Category Archives: Labour

Women and Health – Why women are such an important demographic for Labour

GK Adviser Noureen Ahmed reflects on the Government’s priorities in its Women’s Health Strategy and explores the challenges Labour can expect to face in the women’s and wider health space should the party form the next government.

At the start of 2024, Health Secretary Victoria Atkins outlined her top priorities for 2024 under the Women’s Health Strategy, which came into effect two years ago. The Strategy was welcomed by the sector, due to the Government demonstrating its commitment to improving care and treatment for women. Women are routinely under-represented, particularly when it comes to clinical trials; this hinders our understanding on how a number of health problems such as cancer, endometriosis, and other gynaecological conditions impact women from a wide range of backgrounds. As women make up around 51 per cent of the population, tackling these obstacles is vital to ensuring improved outcomes for women’s health.

Under the Government’s priorities for women’s health this year, there are several initiatives expected to be implemented. These include plans to expand women’s health hubs, bolster pre- and post-natal care as well as improve support for vulnerable women. The Government has also committed to more funding for research, which would look into how women are represented in medical research.

Nevertheless, given how close we are to the next General Election (likely in October or November of this year), questions have been raised on whether such policies will actually be enacted over the coming months.

The priorities for 2024 came as a result of a Government consultation which aimed to learn more about women’s health issues, and to better understand women’s experiences of the healthcare system. The call for evidence received over 100,000 responses and demonstrated a clear consensus that health services at present fail to meet women’s day to day needs. The Women’s Health Strategy has been deemed ambitious, given it aims to “radically improve the way in which the health and care system engages and listens to all women and girls.” For the Government, the Strategy is much needed and will form “the next step on the journey to reset the dial on women’s health.”

The Labour Party has stressed its ambition to prioritise women’s health should it come into power, as well as to ensure all women – regardless of their background – have access to better quality care. In addition to its pledge to invest in women’s health services, Labour also confirmed its plans to increase access to reproductive healthcare, address gender inequalities in healthcare settings, and ensure women’s health services are equipped with the vital staff and resources needed.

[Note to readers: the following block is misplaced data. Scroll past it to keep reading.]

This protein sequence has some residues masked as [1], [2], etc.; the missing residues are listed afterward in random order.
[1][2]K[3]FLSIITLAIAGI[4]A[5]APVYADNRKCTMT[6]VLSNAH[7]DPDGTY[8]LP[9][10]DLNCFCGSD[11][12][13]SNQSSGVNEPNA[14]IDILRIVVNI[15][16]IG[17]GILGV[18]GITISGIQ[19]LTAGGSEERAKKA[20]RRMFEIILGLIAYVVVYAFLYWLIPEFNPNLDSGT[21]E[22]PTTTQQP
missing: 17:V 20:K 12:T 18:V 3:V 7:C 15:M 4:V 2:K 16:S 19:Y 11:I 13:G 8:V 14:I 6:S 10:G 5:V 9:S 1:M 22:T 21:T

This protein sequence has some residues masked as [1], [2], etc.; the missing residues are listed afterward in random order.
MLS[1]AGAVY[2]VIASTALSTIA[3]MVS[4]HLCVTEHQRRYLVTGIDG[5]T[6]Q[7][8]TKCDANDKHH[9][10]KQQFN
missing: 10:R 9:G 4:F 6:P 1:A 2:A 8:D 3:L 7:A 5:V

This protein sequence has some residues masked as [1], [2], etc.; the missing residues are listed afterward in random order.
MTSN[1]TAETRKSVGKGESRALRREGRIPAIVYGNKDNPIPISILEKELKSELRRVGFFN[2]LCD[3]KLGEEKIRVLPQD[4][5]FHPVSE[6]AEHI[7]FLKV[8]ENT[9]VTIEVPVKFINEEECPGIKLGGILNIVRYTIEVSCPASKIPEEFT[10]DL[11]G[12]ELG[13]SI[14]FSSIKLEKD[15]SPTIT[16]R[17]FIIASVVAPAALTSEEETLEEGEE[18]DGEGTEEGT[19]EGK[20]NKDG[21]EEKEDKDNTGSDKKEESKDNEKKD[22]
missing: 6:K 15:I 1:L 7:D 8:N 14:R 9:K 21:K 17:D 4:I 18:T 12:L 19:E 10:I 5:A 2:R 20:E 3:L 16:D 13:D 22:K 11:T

As the likelihood of a Labour Government increases in the run up to the next General Election, Labour faces the challenge of demonstrating how it will ‘revive’ the NHS, with the health service having been chronically stretched and underfunded over the past decade. At present, the NHS faces a raft of issues related to recruitment, staff pay, industrial action and waiting lists which remains stubbornly high – prompting more people to take out private medical insurance. Should Labour come into power, the party will be undertaking a huge task to alleviate the crisis but will be limited in terms of how much substantial progress can be made by financial constraints.

Women make up a significant proportion of the population and so, inevitably, their choices greatly influence election outcomes. For Labour in particular, women’s votes will be essential if it wants to secure an electoral majority. It is imperative that the party works to engage effectively with women and ensure their concerns and aspirations for women’s healthcare are listened to and used to develop and implement effective policy.

GK Strategy are experts in the health policy landscape. Get in touch with if you’d like to hear more from our consultants.

Labour and Gender Equality: A Radical Agenda or All Talk?